Living with genital herpes is oftentimes made much more complicated than it has to be by stress, fatigue, anxiety, and carelessness. Our intent at here is to provide a very basic education on how someone with genital herpes can achieve control of the virus, avoid spreading herpes elsewhere on the body, how to prevent other family members from contracting herpes, and how to significantly decrease the risk of transmitting the infection to an uninfected intimate partner.
It does get better with time!
Historically, the natural course of the herpes virus seems to be one of getting better with time. This most likely occurs due to decreased stress in general as years go by. When placed in black and white, it would seem more understandable as to why this occurs. As people get older there is a greater satisfaction with life. You’re not placed under nearly as much stress as say a young parent with a new mortgage, a car payment, an unstable job and all the stress daily living brings with it. This marked decrease in stress seems to decrease the stimulation to whatever it is that may be enticing recurring outbreaks.
What Could be Triggering Recurring Outbreaks?
Recurring outbreaks are most often triggered by emotional stress. Stress tends to activate the autonomic nervous system, and perhaps increase your body’s production of adrenalin or other neurotransmitters that can play a key role in recurring outbreaks. It should also be considered that stress can and does affect the bodies natural immune system, such as T-cells or antibody levels. Many people living with herpes have reported outbreaks occurring most often when their immune system is challenged by cold, flu’s or other common sicknesses.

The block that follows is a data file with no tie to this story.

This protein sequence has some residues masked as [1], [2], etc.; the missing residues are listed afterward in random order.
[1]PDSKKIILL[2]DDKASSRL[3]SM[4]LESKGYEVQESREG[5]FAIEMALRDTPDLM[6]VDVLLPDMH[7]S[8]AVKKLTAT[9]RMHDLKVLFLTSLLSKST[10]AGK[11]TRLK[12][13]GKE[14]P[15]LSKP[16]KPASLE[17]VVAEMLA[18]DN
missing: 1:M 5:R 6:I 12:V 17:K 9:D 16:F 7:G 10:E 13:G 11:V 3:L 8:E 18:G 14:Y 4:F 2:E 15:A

Based on the stories of those living with herpes and not the scientific evidence or lack thereof, it is almost certain that reducing the stress in your everyday life can have a dramatic and positive affect on the individual with genital herpes.
Other triggers will be mentioned below in the herpes diet section.
How does one go about living with herpes?
It is known that patients benefit from a “whole life” approach to managing genital herpes. This begins with understanding the virus and its complexity, what is known recurring outbreaks and finding what causes your own outbreaks and incorporating these factors into managing herpes.
Positive living with herpes begins with the person learning to closely watch and monitor symptoms and to treat them promptly. It may take a bit of experimenting to find a regimen that works for you, but it can be done. Studies have shown that as many as 80% to 90% of people that are infected with HSV do not have outbreaks or any “recognizable” symptoms for that matter. However, it has also been shown that 60% of these people without obvious outbreaks do have some symptoms; they are just not as clear-cut as most textbook symptoms.
Common sense should tell anyone living with herpes to shower at least daily, maybe twice daily when symptoms are present, and to wear clean clothing that is changed regularly, especially when symptoms are present.
Use a clean washcloth each time with warm soapy water. Once the washcloth has been used on the infected area, it should not be used on any other part of the body and should be placed in the laundry for washing with a hot water and detergent. So during the shower, it would be wise to wash the area of the outbreak last.
Once blisters are broken, they should be cleaned with soap and water. This will help kill some of the active viral fluid that may be seeping from the lesions and help promote healing.
Many who live with herpes have suggested keeping the area as dry as possible. Wear lose clothing that may allow air to reach the lesions. Some have also suggested using products such as cornstarch to increase dryness.
The herpes virus cannot live off the human body for more than a few seconds. So transmitting the virus via inanimate objects such as toilet seats or sharing a bed is not likely.